Volunteers sought to help save Ecuadorian biological reserve

Image: reservaloscedros.org

Mr John Seed, from the Narara Ecovillage , is calling on Central Coast residents to join a campaign to save the Los Cedros Biological Reserve in Ecuador from mining.

“In 1988, with the help of a grant from the Australian Government’s development assistance bureau, we established the Los Cedros Biological Reserve in Ecuador,” Mr Seed said. “We have continued to support reserve director, Mr Jose Decoux, throughout the intervening 30 years,” he said. “As a result, Los Cedros is, according to the Professor of Ecology at Oregon State University, the best-forested watershed in Western Ecuador.

“The Ecuadorean Government has secretly and corruptly signed a mining agreement covering Los Cedros and other protected areas, with mining companies from Canada, China and beyond (including even our own BHP). “Many of the international scientists who have worked at Los Cedros have signed a letter attesting to the irreplaceable scientific value of Los Cedros. “A few weeks ago, we hired a couple of researchers to find the extent of this handing over of Ecuador’s protected forests to mining interests. “To our shock and dismay, we’ve learned that currently in Ecuador, at least 39 legally declared protected forest areas (bosques protectores) with a total area of approximately 3.7 million hectares have been concessioned illegally for mining. “These areas are within the Tropical Andes, which ranks fi rst among the global biodiversity hotspots, especially for vascular plants, birds, amphibians, and terrestrial invertebrates.

“These bosques protectores are home to literally dozens of vulnerable and endangered species and new species are being discovered by scientists each year. “This year alone, two new species of orchids were discovered at the Cerro Golondrinas reserve (13,550 hectares); the Guayllabamba and Maquipucuna reserves (15,000 hectares) provide key habitat at the heart of the Andean Spectacled Bear Corridor declared by the Municipality of Quito in 2013; the Cordillera Kutuku y Shaimi (342,000 hectares), Cuenca Alta del Rio Nanagariza (77,330 hectares), and Cordillera del Cóndor (17,600 hectares) are in ancestral territory inhabited by thousands of Shuar indigenous families. “This region is considered to have the highest fl oristic endemism in the neotropics.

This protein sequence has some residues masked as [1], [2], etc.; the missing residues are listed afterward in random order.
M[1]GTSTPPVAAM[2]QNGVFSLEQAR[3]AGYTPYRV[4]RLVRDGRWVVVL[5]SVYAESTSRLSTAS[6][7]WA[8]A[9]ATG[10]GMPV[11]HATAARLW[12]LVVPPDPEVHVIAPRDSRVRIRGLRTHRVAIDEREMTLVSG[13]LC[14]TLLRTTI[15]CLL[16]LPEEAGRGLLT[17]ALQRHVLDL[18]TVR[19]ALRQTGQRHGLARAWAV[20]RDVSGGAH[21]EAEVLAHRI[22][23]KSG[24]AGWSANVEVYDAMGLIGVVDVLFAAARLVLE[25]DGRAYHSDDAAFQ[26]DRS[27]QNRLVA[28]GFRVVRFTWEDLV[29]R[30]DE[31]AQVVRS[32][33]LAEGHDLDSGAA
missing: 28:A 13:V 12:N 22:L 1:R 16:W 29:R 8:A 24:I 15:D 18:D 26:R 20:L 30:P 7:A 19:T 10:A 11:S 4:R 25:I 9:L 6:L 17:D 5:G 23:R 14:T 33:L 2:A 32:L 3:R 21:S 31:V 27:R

“The Cuenca del Río Paute (48,183 hectares) is home to newly discovered amphibian species, is the water source for Cuenca (Ecuador’s third largest city) and the Paute Hydroelectric Dam, the largest producer of electricity in the country. “The protection of the mega-biodiversity and critical ecosystem services these areas provide are the reasons they were designated as protected areas. “Stripping them of this status to allow mega-mining is the worst sort of betrayal. “This campaign keeps growing and I could use some help. “It’s been an intense month, and when we release this story worldwide, my workload will double. “The Rainforest Information Centre (Nimbin, NSW) has always consisted entirely of volunteers, and when I was based in Lismore, we often had a whole bunch of people working together on issues like this.

“Maybe this crisis could be an opportunity for something similar to happen on the Central Coast? “Of course people with environmental campaigning experience are sorely needed, but we also need help with constructing a new WordPress website, getting the word out on social media and plain old administration.” Mr Seed said he would be facilitating an experiential deep ecology weekend on October 6-8, at Rumbalara Retreat, Mt Elliot, near Holgate. All proceeds will benefit the Los Cedros campaign. “This workshop transforms environmental despair into empowerment,” he said. For more information see rainforestinfo.org.au or contact Mr Seed at johnseed1@ozemail.com.au

Source: Email, Sep 18 John Seed, Rainforest Information Centre

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